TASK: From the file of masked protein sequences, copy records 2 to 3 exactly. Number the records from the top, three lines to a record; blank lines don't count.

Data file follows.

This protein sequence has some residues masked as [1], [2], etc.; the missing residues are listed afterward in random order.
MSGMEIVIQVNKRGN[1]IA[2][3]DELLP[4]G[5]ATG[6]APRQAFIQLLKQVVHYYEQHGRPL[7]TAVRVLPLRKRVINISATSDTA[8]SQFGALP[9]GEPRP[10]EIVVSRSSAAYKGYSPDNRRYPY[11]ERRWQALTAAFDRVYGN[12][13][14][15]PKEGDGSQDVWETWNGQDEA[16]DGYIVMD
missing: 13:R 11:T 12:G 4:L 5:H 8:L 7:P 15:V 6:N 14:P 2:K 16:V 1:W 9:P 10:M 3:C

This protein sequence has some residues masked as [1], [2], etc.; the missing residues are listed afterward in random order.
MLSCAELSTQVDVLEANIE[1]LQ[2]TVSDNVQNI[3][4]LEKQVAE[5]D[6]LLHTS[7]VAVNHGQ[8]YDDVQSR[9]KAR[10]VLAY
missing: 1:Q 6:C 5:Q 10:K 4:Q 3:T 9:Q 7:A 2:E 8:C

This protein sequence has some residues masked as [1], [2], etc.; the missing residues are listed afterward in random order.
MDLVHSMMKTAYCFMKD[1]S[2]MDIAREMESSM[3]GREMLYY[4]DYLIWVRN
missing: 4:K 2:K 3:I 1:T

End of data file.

This protein sequence has some residues masked as [1], [2], etc.; the missing residues are listed afterward in random order.
MLSCAELSTQVDVLEANIE[1]LQ[2]TVSDNVQNI[3][4]LEKQVAE[5]D[6]LLHTS[7]VAVNHGQ[8]YDDVQSR[9]KAR[10]VLAY
missing: 1:Q 6:C 5:Q 10:K 4:Q 3:T 9:Q 7:A 2:E 8:C

This protein sequence has some residues masked as [1], [2], etc.; the missing residues are listed afterward in random order.
MDLVHSMMKTAYCFMKD[1]S[2]MDIAREMESSM[3]GREMLYY[4]DYLIWVRN
missing: 4:K 2:K 3:I 1:T